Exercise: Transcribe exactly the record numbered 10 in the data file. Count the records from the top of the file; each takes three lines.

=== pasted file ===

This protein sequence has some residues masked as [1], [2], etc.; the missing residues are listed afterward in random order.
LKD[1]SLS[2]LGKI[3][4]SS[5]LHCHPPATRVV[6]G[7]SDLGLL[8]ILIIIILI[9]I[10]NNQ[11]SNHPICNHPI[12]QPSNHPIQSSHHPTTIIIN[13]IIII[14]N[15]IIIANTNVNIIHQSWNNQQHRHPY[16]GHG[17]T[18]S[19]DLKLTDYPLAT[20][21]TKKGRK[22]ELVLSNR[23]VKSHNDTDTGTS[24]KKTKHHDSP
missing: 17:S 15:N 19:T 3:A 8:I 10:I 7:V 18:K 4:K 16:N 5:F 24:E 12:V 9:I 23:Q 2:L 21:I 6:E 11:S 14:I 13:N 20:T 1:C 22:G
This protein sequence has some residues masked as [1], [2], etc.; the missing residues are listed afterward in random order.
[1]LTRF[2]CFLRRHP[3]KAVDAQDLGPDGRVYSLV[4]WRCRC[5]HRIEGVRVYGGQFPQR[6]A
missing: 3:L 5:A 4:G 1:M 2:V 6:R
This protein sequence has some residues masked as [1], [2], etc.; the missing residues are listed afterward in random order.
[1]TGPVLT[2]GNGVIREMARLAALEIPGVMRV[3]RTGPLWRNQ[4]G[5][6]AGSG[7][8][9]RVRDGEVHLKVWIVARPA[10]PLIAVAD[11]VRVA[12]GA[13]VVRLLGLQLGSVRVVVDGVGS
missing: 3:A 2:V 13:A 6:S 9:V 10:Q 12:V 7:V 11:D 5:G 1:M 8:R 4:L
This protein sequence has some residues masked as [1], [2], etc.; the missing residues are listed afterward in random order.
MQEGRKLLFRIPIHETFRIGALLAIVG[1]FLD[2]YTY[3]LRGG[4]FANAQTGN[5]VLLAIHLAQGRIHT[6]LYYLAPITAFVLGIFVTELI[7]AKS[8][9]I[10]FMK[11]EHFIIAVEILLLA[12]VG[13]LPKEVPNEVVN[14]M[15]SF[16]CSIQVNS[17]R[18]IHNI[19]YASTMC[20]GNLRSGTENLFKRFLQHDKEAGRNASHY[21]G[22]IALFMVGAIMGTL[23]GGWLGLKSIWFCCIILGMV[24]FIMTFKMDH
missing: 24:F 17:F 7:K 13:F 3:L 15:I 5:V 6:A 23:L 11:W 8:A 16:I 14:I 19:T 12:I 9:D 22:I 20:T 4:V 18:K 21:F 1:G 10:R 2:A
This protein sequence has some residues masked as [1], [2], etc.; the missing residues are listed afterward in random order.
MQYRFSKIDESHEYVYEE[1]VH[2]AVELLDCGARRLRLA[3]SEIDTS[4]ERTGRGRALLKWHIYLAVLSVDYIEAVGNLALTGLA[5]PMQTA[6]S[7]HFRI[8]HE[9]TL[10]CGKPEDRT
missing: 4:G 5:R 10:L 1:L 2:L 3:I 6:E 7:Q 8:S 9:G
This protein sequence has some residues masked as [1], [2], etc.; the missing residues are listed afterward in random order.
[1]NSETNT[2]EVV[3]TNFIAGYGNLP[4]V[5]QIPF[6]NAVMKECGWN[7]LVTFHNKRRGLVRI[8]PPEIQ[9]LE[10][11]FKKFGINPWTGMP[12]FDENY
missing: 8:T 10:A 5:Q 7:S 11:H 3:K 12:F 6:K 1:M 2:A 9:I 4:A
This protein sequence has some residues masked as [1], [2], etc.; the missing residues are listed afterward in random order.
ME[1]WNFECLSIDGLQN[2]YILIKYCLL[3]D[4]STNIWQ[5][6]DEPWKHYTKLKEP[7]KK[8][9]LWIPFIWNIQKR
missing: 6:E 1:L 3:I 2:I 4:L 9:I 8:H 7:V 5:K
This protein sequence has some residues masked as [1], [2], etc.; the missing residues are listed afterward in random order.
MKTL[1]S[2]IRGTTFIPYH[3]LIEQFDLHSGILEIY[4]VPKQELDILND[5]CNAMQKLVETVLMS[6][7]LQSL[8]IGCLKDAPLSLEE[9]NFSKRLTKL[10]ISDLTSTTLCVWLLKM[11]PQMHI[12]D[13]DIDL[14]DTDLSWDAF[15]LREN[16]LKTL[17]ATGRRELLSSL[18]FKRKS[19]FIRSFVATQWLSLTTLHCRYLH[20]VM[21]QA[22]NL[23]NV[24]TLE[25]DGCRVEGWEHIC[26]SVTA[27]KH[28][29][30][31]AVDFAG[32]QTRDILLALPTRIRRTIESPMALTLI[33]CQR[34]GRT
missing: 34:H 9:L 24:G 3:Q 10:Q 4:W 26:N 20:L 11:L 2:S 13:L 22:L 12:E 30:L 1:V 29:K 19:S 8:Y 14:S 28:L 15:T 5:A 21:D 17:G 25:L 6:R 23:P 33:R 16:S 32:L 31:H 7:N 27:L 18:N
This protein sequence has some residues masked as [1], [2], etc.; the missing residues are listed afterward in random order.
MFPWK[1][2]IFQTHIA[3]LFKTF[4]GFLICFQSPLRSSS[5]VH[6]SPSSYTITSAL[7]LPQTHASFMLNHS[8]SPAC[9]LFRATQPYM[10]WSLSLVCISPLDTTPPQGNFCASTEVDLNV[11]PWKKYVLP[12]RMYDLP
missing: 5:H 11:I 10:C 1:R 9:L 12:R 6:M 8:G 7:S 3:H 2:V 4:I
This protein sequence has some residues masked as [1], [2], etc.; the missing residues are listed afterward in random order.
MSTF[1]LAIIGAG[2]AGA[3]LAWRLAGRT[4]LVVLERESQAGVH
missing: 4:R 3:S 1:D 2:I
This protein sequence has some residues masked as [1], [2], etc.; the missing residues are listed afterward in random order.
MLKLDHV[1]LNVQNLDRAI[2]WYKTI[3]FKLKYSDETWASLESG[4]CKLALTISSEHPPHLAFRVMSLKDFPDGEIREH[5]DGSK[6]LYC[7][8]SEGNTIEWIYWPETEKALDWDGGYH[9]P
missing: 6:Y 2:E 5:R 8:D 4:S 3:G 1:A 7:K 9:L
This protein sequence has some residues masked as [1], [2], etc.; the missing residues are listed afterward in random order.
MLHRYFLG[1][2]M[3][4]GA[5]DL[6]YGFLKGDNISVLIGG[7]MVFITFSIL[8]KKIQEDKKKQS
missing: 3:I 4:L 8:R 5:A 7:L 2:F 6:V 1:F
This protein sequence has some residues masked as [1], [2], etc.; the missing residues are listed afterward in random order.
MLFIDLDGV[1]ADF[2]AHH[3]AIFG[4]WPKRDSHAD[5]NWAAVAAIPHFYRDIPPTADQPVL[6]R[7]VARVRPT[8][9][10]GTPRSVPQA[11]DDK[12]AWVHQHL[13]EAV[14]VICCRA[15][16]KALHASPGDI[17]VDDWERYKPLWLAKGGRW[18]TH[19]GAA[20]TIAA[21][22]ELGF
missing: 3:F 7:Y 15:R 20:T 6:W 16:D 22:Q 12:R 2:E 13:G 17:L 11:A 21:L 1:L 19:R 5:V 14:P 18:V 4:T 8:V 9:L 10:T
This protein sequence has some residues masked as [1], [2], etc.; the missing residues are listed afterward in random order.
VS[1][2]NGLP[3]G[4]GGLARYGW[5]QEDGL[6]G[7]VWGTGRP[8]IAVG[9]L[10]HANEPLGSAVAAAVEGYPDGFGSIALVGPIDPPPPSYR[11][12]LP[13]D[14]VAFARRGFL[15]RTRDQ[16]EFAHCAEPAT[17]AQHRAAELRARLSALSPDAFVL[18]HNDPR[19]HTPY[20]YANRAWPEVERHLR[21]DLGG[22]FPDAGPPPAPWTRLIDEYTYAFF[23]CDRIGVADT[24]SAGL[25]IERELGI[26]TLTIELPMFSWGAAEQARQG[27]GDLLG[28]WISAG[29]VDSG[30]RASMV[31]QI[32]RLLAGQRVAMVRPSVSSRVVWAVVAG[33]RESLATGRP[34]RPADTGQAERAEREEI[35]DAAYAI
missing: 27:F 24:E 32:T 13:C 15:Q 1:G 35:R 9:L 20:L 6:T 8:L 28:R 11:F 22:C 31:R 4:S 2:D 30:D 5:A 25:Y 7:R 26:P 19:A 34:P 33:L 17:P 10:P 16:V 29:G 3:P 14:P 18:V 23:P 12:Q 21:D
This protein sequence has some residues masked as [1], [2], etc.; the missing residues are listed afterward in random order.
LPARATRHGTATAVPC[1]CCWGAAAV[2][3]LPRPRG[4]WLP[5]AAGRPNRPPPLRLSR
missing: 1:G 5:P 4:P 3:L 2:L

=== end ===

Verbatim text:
This protein sequence has some residues masked as [1], [2], etc.; the missing residues are listed afterward in random order.
MSTF[1]LAIIGAG[2]AGA[3]LAWRLAGRT[4]LVVLERESQAGVH
missing: 4:R 3:S 1:D 2:I